Wednesday, July 30, 2008

How gay Zimbabweans are fighting HIV

"You're the first caller I've had for a few days now," Samuel Matsikure tells me from the GALZ health centre in Harare. The telephone lines in the city are working again after a 24-hour break in service, but despite the continuing poor line, Matsikure speaks in a bright, calm tone that belies his circumstances. "People are struggling with transport costs and things being so expensive, so they can't come and see us." He's talking about some of the one in five Zimbabweans that are living with HIV-Aids and of those who seek to avoid infection. In a country with few jobs, scarce food and inflation upwards of 100,000 percent, even the cost of a bus ride can be a barrier to seeking help.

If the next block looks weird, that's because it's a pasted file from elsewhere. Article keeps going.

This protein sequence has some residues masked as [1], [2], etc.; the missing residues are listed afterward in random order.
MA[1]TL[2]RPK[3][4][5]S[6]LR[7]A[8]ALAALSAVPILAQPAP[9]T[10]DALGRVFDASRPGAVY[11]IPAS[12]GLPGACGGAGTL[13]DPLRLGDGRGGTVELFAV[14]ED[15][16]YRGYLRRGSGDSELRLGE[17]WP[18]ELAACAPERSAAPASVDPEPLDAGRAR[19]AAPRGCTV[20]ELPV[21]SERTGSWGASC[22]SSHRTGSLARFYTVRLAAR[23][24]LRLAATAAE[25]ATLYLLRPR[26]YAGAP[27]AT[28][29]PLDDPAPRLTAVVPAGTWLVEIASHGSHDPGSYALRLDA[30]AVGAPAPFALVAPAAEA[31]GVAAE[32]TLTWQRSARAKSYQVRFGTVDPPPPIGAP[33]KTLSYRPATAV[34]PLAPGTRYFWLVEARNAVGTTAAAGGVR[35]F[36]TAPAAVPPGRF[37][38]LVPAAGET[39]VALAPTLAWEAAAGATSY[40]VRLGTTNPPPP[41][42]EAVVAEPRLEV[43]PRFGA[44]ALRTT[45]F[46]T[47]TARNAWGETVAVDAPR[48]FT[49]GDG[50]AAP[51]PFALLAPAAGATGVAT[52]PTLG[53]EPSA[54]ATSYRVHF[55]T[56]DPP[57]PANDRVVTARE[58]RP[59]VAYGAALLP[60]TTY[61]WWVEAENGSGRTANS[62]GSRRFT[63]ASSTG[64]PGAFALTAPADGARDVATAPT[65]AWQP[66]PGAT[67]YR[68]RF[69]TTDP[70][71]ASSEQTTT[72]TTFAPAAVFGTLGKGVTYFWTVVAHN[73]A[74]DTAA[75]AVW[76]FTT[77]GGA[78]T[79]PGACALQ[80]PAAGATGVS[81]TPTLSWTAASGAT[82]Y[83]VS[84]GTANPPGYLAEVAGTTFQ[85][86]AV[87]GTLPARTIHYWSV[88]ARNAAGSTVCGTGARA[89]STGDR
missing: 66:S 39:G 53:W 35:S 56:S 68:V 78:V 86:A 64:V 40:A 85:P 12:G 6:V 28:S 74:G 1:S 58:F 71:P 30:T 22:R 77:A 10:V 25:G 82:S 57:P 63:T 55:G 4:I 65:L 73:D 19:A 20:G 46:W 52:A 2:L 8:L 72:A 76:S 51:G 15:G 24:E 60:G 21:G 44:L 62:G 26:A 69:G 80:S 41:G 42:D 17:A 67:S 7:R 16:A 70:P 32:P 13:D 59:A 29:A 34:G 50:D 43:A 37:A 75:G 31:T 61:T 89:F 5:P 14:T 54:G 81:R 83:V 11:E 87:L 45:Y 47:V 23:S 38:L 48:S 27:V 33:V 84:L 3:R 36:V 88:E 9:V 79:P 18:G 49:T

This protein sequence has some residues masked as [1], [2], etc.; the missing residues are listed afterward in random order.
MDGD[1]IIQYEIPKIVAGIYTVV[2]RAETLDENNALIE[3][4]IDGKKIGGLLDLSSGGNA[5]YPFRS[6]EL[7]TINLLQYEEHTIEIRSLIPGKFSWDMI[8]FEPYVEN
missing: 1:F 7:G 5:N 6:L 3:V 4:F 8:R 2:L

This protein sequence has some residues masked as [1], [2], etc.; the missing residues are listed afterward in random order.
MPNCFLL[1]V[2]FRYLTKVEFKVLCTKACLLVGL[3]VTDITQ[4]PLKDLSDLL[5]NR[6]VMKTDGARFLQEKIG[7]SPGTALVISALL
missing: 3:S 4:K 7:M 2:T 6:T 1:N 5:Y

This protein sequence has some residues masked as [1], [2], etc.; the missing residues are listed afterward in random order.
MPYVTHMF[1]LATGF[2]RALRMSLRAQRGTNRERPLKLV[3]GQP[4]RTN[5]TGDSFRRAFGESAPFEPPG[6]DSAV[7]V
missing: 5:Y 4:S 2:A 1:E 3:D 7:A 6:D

Economics, however, is not the only obstacle to seeking help for HIV-Aids in Zimbabwe. Despite an estimated 1.8 million people in the country living with HIV-Aids, stigma remains not only a significant obstacle to accessing treatment, but also a powerful force for dividing families and propagating conflict within communities. For the community served by Matsikure and his team at GALZ, however, stigma has always run deep. When Robert Mugabe threatened legal action against "sexual perverts" that he considered "lower than cats and dogs" in 1995, he was talking about GALZ's community – the Gays and Lesbians of Zimbabwe.

Read the rest of this article in The Guardian (UK).

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